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“Love Story” – Jack Studio Theatre

November 20, 2013

I finally caught this at the Jack Studio Theatre (www.brockleyjack.co.uk) on the afternoon of the 16th November – its fringe premiere run that ended that day. I’d been meaning to see it in the West End, but a combination of snow, a winter cold and the fact it closed at two weeks notice meant I missed it. Loving the CD, I finally got to see what the show looked like in full.

So, what do you say, about a show? A three month run, and then it died? To paraphrase the opening line. For me, the simple answer was… “alas, I can see why.”

The entire emotional journey is sadly off-kilter for the audience. A particularly beautiful death scene at the start simply doesn’t have the same impact when repeated at the end.

A score ranging from “ravishing” to “does the job” can’t hide either the telescoped nature of the show. Running 90 minutes straight through, there’s little opportunity to become invested in an obviously passionate white-hot relationship, particularly if key moments are signalled by a brief song, if at all.

The first third of the show covers beautifully the meeting and falling in love of a feisty girl and a boy who just wants to be himself. A well constructed wedding sequence and I was thinking how could I get this moved into the Trafalgar Studio 2, where Language Laid Bare’s ingenious physical production would fit perfectly.

Forty minutes later, I was glad I hadn’t… For some reason growing up / busting up – with parents and eventually each other / reconciling / getting a fatal diagnosis are then rushed through at a speed suggesting the authors were afraid of expanding the good work they’d already done into a longer evening. Expecting to be in more tears at the end than the beginning, I was disappointed to remain dry-eyed.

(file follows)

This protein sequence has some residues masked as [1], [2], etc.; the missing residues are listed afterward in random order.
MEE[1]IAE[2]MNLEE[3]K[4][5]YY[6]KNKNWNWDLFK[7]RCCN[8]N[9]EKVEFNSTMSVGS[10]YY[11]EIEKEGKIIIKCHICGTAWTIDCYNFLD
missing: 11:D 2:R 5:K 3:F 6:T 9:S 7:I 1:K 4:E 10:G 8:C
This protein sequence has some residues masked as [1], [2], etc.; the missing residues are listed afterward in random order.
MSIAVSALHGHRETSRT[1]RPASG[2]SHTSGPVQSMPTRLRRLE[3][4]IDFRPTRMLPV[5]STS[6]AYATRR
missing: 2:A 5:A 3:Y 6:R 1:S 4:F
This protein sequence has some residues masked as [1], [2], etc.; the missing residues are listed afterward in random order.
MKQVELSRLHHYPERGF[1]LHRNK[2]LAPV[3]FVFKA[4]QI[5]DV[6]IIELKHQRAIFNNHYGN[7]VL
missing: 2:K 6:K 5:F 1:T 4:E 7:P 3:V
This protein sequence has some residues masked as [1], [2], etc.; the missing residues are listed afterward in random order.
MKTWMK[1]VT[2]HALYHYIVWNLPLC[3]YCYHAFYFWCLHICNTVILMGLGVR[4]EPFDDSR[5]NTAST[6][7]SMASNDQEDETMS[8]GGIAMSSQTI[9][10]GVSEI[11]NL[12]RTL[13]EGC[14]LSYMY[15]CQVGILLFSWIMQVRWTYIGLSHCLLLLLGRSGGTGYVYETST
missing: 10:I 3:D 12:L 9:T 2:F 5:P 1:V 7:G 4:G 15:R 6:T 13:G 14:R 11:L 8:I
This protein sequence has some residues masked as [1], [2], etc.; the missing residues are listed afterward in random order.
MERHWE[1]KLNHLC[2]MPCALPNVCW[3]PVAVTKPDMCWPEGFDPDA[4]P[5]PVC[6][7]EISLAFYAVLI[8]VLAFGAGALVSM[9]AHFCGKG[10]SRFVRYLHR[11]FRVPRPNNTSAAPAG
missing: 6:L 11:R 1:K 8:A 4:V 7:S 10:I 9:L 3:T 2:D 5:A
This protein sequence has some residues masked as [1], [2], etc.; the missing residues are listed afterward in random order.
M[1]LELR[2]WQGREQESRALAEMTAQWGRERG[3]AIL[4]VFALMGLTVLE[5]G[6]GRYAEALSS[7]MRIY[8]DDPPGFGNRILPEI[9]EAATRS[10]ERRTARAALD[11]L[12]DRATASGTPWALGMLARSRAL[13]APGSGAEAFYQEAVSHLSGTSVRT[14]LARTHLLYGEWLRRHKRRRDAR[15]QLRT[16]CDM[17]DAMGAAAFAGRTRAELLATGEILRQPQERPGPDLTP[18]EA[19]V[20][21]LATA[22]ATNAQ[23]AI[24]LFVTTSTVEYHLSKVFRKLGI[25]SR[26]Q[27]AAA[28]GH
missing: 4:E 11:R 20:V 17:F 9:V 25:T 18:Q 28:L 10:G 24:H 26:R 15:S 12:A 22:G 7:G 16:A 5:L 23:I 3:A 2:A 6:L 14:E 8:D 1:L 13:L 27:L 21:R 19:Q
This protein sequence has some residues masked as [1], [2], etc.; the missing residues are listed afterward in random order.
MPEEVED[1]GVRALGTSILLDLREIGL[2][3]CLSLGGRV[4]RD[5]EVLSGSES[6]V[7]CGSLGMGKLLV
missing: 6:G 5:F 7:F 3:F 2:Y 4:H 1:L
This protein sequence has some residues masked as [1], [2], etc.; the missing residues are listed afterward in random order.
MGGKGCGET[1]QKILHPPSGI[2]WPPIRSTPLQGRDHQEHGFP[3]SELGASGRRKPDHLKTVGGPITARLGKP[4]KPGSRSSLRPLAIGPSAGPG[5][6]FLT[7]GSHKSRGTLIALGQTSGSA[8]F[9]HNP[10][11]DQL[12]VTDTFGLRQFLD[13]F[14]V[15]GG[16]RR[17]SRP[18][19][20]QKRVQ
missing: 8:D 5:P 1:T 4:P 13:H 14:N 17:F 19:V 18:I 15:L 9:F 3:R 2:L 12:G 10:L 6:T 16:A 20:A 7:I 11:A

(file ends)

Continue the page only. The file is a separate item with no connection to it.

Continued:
As to the production itself, the Jack Studio is perfect. Natural voices without amplification, actors and audience so close that we all participated emotionally in the crowd scenes.

Darren Beaumont deserves special mention for his creative “dividing piano” which was both keyboard and entire set, sections moving smoothly around the stage to set the scenes as needed. If the director could have thought more about filling the waits during some of the moves, and also taken a look at how the similarly arranged Shed Theatre stage to avoid masking key scenes from much of the audience (clue: diagonals not vertically opposite stances for main participants) then it would have been perfect.

As for the cast, it’s a brave move to give leading roles Jenny and Oliver to two fresh graduates. Jonny Muir, the more experienced of the pair, proved himself a fine musical theatre actor – and the producers of “The Book Of Mormon” might do well to consider him in a minor part for his West End debut.

His lover, Caroline Keating managed a huge role with all the technical skills her training provided. Obviously feeling the pressure of three weeks run, her vocal was strong but occasionally belying tiredness. No criticism, just sympathy. It’s a sweet voice and I hope she knows how to care for it. Her only other fault was perhaps requiring a little more experience in her comic timing – but again, the lack of edge to her snappy replies could have been the end of run blues. A little more experience like this, and she too should be heading in a further tube zone or two to work.

For the rest, all coped admirably with being on stage for almost the whole length of the show. Stand outs include long time server Paul Tate as an impressively intractable patriarch, Lesley Molony as his warm and long-suffering wife, and the amicable John Sears – proving that humble can be a mighty stage presence.

Notice too for Laura Armstrong’s impactful spiritual presence, Daisy Jorgensen’s caring friend and the musical direction and ensemble work of Jennifer Lucy Cook and Ian Southgate.

A flawed musical, but one deserving to be re-visited. Also a delightful venue, again, deserving likewise.

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